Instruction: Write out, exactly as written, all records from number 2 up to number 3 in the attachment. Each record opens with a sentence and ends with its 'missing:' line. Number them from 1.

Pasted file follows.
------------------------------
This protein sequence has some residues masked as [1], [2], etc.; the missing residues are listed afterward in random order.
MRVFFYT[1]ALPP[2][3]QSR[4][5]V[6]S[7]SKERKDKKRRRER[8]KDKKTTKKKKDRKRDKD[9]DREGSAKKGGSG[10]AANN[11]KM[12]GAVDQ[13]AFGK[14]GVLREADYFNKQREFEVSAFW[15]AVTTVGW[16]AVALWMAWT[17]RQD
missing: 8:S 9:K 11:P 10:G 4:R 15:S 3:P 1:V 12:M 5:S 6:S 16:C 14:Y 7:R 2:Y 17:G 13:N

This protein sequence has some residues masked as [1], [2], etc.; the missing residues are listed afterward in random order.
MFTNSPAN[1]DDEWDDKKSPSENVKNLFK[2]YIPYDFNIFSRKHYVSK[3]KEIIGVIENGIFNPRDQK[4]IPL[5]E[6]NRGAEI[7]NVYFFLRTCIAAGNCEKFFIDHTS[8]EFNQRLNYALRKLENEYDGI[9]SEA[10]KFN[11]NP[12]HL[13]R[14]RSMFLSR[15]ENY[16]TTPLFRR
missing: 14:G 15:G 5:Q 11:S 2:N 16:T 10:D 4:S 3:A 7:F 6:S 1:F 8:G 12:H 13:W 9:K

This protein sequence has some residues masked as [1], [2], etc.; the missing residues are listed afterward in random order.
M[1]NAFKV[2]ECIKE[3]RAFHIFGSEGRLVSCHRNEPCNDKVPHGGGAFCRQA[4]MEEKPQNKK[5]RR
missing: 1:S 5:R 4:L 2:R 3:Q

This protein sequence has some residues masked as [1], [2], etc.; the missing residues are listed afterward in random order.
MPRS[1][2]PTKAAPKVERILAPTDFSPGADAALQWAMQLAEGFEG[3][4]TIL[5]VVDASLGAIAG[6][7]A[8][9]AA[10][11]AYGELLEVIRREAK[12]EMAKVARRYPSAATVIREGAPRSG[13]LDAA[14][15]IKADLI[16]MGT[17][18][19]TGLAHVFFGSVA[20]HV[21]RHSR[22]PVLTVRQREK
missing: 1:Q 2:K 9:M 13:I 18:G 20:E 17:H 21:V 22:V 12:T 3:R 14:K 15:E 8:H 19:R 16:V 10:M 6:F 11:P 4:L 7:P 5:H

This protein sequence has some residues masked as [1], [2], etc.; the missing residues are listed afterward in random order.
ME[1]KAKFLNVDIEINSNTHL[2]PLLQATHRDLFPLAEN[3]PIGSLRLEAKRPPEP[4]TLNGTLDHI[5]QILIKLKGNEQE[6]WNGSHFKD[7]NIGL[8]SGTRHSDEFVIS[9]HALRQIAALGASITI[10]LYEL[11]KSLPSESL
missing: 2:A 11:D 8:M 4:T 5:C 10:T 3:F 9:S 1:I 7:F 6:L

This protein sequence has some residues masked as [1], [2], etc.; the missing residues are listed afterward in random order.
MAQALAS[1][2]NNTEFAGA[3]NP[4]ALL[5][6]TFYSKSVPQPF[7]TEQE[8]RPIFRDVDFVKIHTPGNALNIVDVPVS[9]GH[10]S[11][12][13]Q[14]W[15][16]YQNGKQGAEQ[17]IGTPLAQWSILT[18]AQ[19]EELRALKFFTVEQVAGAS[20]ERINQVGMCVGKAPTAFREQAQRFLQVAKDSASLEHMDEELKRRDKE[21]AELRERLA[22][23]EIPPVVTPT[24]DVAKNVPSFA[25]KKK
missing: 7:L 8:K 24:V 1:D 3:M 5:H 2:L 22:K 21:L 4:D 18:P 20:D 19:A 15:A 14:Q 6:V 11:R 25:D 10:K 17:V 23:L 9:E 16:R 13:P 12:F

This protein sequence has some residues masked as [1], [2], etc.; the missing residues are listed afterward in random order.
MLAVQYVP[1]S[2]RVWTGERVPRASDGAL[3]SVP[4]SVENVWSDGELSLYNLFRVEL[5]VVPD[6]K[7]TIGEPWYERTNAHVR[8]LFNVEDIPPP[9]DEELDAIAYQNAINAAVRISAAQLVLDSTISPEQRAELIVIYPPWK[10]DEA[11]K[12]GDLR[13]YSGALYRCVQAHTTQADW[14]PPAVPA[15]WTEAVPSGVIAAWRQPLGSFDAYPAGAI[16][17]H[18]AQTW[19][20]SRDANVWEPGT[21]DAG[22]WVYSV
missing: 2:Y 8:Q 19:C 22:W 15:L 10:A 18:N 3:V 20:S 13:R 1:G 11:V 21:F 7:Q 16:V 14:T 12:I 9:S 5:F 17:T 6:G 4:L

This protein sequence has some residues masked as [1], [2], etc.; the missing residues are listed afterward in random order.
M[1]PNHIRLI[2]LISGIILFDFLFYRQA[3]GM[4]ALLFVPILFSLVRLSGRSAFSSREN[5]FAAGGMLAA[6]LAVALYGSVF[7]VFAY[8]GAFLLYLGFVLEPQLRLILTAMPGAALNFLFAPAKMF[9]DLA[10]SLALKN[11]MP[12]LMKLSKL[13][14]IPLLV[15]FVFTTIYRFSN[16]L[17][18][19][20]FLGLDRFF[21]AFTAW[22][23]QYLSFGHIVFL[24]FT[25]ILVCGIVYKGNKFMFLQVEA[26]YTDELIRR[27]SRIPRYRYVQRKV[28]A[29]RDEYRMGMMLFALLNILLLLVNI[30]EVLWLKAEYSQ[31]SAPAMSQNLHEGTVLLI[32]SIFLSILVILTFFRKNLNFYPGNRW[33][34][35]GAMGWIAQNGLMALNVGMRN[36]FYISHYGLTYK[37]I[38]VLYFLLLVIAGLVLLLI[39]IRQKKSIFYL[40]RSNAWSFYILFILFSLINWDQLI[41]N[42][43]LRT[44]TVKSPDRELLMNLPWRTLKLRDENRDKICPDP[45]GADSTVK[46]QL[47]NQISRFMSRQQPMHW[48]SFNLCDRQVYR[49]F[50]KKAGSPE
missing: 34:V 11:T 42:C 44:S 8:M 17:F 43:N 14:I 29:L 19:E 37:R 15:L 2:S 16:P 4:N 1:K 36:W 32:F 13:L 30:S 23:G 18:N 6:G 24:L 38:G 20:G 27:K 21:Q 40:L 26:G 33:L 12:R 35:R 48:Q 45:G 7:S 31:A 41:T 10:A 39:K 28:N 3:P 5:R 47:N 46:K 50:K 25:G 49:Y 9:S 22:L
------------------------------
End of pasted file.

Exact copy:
This protein sequence has some residues masked as [1], [2], etc.; the missing residues are listed afterward in random order.
MFTNSPAN[1]DDEWDDKKSPSENVKNLFK[2]YIPYDFNIFSRKHYVSK[3]KEIIGVIENGIFNPRDQK[4]IPL[5]E[6]NRGAEI[7]NVYFFLRTCIAAGNCEKFFIDHTS[8]EFNQRLNYALRKLENEYDGI[9]SEA[10]KFN[11]NP[12]HL[13]R[14]RSMFLSR[15]ENY[16]TTPLFRR
missing: 14:G 15:G 5:Q 11:S 2:N 16:T 10:D 4:S 3:A 7:F 6:S 1:F 8:G 12:H 13:W 9:K

This protein sequence has some residues masked as [1], [2], etc.; the missing residues are listed afterward in random order.
M[1]NAFKV[2]ECIKE[3]RAFHIFGSEGRLVSCHRNEPCNDKVPHGGGAFCRQA[4]MEEKPQNKK[5]RR
missing: 1:S 5:R 4:L 2:R 3:Q